I believe that these houses have a transformational affect on families, allowing them to have access to some of the same opportunities many of us take for granted. As one of the slogan’s goes, “Habitat is not a handout, but a hand up,” providing a way of leveling the playing field by directly addressing inequalities in housing. With a stable place to call home, and without the potential threat of having to move and switch schools and potentially lose friends, I believe these kids are getting a foundation on which to grow – and the statistics back me up: Children growing up in Habitat homes are 25% more likely to graduate high school, 116% more likely to graduate college, and have increased math and reading scores when compared to kids from the same socioeconomic backgrounds. At one of our morning meetings another volunteer brought up the fact that 98% of children in Habitat homes graduate high school.
Finally, I’d like to end this post with a story. Somewhere around the third week I was finishing up installing brackets for pantry shelving. These had been made from floor trim so without the shelves in place it was understandably difficult to picture what was being done. The homeowner, who had been working in a different room, paused behind me and asked what I was working on and so I explained these were for the pantry shelves and that of the 5 shelves the top 2 were 8 inches deep (hence the shorter brackets) and spaced 8 inches apart for canned goods and that the bottom 3 would be 12 inched deep and 12 inches apart in order to accommodate bigger items like cereal boxes. Her eyes grew wide and she told me that she’d never had a pantry and that she didn’t have enough space to store food in the apartment she was renting. After she had returned to the other room I realized that I hadn’t read her homeowner bio that’s usually posted somewhere on the inside of the house. On my next break I read that she wanted this house so that her son would have a stable place to grow up. And that he loved dogs more than anything but that as renters they were unable to have pets. She would now be able to give her son his own bedroom, a backyard, and a dog. In that moment I felt incredibly honored to have the opportunity to help this family in whatever ways I could during my time there – and to help make this boy’s dream of having his own dog come true.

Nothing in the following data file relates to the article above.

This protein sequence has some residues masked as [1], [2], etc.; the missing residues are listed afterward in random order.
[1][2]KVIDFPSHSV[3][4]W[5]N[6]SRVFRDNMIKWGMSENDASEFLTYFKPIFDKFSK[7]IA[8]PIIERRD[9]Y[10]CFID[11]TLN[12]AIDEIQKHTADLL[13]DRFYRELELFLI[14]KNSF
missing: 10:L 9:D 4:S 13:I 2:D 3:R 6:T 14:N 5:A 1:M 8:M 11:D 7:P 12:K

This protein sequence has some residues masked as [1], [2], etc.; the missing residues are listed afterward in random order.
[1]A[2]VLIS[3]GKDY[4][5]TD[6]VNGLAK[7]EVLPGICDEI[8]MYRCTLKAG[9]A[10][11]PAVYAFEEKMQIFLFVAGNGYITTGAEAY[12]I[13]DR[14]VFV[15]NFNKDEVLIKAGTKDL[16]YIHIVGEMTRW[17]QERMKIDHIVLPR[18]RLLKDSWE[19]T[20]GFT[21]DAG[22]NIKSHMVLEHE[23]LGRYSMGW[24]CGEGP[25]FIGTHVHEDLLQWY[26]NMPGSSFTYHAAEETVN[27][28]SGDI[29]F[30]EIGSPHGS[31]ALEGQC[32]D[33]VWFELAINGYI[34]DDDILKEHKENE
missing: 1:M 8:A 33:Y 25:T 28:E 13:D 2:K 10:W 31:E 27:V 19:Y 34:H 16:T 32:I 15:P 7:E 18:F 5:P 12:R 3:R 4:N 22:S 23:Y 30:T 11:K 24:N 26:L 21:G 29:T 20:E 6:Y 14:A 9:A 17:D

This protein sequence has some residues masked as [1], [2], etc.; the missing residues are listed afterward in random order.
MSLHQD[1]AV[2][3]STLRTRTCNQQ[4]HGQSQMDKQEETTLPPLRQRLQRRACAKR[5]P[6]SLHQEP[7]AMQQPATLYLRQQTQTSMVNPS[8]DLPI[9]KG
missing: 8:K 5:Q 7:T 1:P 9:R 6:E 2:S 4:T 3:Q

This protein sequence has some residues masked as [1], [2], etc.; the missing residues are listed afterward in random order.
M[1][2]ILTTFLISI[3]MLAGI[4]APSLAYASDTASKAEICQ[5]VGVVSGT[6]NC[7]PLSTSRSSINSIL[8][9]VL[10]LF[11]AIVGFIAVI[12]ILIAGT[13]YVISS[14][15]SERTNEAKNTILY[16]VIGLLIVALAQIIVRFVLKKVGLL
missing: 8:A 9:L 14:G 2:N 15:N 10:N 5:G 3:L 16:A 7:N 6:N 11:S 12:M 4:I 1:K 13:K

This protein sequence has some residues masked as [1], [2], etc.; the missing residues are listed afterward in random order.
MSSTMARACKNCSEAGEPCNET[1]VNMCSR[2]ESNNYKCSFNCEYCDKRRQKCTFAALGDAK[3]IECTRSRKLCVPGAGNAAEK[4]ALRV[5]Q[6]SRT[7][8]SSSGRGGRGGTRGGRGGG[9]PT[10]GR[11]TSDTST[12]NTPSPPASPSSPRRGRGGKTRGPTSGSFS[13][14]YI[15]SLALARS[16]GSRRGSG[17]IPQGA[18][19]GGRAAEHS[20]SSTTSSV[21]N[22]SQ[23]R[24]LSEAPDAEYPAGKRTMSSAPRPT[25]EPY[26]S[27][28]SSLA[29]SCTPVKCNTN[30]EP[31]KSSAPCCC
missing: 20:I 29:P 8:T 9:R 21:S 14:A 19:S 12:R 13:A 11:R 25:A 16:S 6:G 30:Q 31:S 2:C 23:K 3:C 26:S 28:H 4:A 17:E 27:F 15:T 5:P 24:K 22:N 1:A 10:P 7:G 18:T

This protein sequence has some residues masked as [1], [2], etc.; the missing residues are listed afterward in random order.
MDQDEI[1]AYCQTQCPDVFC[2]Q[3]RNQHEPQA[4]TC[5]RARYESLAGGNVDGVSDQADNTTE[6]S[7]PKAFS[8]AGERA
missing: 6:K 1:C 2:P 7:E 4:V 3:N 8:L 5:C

There were many moments I felt grateful and privileged to work with Habitat, not just interacting directly with the homeowners, but just watching the progress on the four houses being built during our time in Las Cruces. It was truly an incredible experience and I am so, so grateful to have been able to participate.